In its first three weeks it made only $41.5 million domestically ($60 million worldwide). Django unchained made $125.3 million in that time. Inglorious Basterds made $91.8 million. Kill bills Vol. 1 & 2 had $54 million and $52 million (and this is back in the early 2000s — thats’s the equivalent of about 70 million today).

The only Tarantino movies that made less (and I mean Less total, not even counting inflation or budget) are Resevoir Dogs, Jackie Brown, and Grindhouse.

Reservoir Dogs was a low-budget film that only opened into 61 theaters nationwide, and made double its money back. Jackie Brown only cost $12 million to make and had already made all that back by its opening weeken. Grindhouse definitely a flop — it only made back about 40% of its production budget.

Hateful Eight reportedly cost $44-50 million to produce, and reports say they spent an additional $35 million on promotion. Box office projections don’t see them making that back

By criteria definition would you say this isn’t a flop?

@That One Guy

I know you’re taking a dig at Hollywood accounting. But in 1983, Return of the Jedi made $70 million in its first three weeks.

Hateful eight is not doing well. Stop pretending otherwise in order to make piracy look like it doesn’t affect anything — it’s only going to backfire when the final box office receipts come back.

PaulT (profile) says:

Re: Re: Re: This has got to be the most disingenuous article ever.

“In its first three weeks it made only $41.5 million domestically ($60 million worldwide). Django unchained made $125.3 million in that time.”

sigh

You have to compare apples to apples. First of all, that’s false. Django made that much IN TOTAL. By this time in its release, it had only made $64 million.

The other factors to consider are the competition (Hateful opened against the biggest selling movie of all time) and release schedule that didn’t apply to Django (very limited 70mm release that takes up a large chunk of that release)

“By criteria definition would you say this isn’t a flop? “

By the criteria of the real world, where all factors are taken into account. Especially since this is a 3 hour Western. How many of those have done as well in recent years at the box office?

We’ll see how the final figures total up, but the figures you’re producing seem to be deliberately misleading in many ways.

Anonymous Coward says:

Re: Re: Re:2 This has got to be the most disingenuous article ever.

@PaulT Django Unchained made 425 million total worldwide. Take a look:

BoxOfficeMojo has its worldwide total as $424 million and its domestic as $162 million

In its week-by-week rankings, which are also available at Boxoffice Mojo it had earned $125 million in its first three weeks.

If you’re going to be patronizing, at least be sure you’re not provably pulling stuff out of your ass.

“By the criteria of the real world, where all factors are taken into account. Especially since this is a 3 hour Western. How many of those have done as well in recent years at the box office?”

Well, Django unchained for one.

That One Guy (profile) says:

Re: Re: Re: This has got to be the most disingenuous article ever.

In its first three weeks it made only $41.5 million domestically ($60 million worldwide). Django unchained made $125.3 million in that time.

Funny thing about using that movie as an example…

Django Unchained
Production budget: $100 million.
First three week earnings(domestic): $125.3 million.
First three weeks earnings(foreign): None
Earnings total by third week: $125.3 million
Profits as of third week: $25.3 million.

Hateful Eight
Production budget: $44 million.
First three weeks earnings(domestic): $44.5 million.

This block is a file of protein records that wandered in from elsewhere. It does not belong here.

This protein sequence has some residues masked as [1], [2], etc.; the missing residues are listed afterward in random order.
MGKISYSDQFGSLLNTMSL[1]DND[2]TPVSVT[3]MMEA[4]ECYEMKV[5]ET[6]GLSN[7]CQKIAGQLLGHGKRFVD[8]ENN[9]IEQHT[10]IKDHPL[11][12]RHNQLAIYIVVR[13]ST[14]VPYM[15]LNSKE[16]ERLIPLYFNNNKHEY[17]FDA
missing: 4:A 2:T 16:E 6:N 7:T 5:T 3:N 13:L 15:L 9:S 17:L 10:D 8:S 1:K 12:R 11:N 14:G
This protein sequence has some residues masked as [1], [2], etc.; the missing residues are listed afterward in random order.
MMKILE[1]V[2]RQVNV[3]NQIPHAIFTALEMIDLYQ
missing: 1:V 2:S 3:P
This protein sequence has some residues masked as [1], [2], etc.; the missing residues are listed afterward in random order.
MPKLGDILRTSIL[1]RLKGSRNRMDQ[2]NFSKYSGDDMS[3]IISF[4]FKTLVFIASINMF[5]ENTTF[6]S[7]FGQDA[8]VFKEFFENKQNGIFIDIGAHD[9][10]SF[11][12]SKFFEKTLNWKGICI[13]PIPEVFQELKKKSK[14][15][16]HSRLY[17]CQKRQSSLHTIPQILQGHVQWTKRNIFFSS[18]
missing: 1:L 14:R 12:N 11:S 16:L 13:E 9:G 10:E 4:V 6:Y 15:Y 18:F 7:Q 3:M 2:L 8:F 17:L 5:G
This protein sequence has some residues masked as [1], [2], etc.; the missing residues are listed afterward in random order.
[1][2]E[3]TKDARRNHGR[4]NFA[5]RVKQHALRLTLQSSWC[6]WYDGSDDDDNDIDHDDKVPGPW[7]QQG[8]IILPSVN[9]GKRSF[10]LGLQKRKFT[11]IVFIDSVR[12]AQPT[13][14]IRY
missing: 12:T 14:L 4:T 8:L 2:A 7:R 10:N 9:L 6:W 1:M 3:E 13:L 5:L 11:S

First three weeks earnings(foreign): $17.4 million
Earnings total by third week: $61.5 million
Profits as of third week: $17.5 million.

Take into account production costs, and Django Unchained didn’t make $125.3 million to Hateful Eight’s $60 million, it made $25.3 to Hateful Eight’s $17.5. Now, if you want to add in any promotional costs and say that HE hasn’t yet made any profits, then see if you can find the numbers for Django Unchained, because if HE’s was $35 million, I’m guessing DU’s was even higher, which means that it almost certainly hadn’t broken even by that point either, making both of them flops.

Comparing the two, HE has made $7.8 million less than DU, despite the fact that it’s competing for viewers with the most successful movie currently in theaters(almost anyway, The Revenant took #1 as of this comment), and despite a significantly smaller presence in theaters. If you’re going to claim that piracy is the reason it’s not doing amazing, have fun dismissing those two things.

I know you’re taking a dig at Hollywood accounting. But in 1983, Return of the Jedi made $70 million in its first three weeks.

Return of the Jedi being the third movie in a highly popular series, with a bunch of fans looking forward to the trilogy’s end? Yeah, can’t possibly imagine why the movie might have made such a killing so quickly…

(Also, fun fact while we’re on the topic of Star Wars: By it’s third week, the first film in the series had made a whopping $4.6 million in profits, clearly indicating that it was a total flop, and would never recoup it’s production and promotional costs.)

And yet, as of those two articles at least, which came out years after Return did, according to the super-accurate books kept by the studios the film still hadn’t so much as broken even. If profits are the indication of success you’re going to use, I’d say that means Return failed pretty badly.

Add Your Comment

Your email address will not be published.

Have a Techdirt Account? Sign in now. Want one? Register here

Comment Options:

Make this the or (get credits or sign in to see balance) what's this?

What's this?

Techdirt community members with Techdirt Credits can spotlight a comment as either the "First Word" or "Last Word" on a particular comment thread. Credits can be purchased at the Techdirt Insider Shop »

Follow Techdirt

Techdirt Daily Newsletter

Techdirt Deals
Techdirt Insider Discord
The latest chatter on the Techdirt Insider Discord channel...
Loading...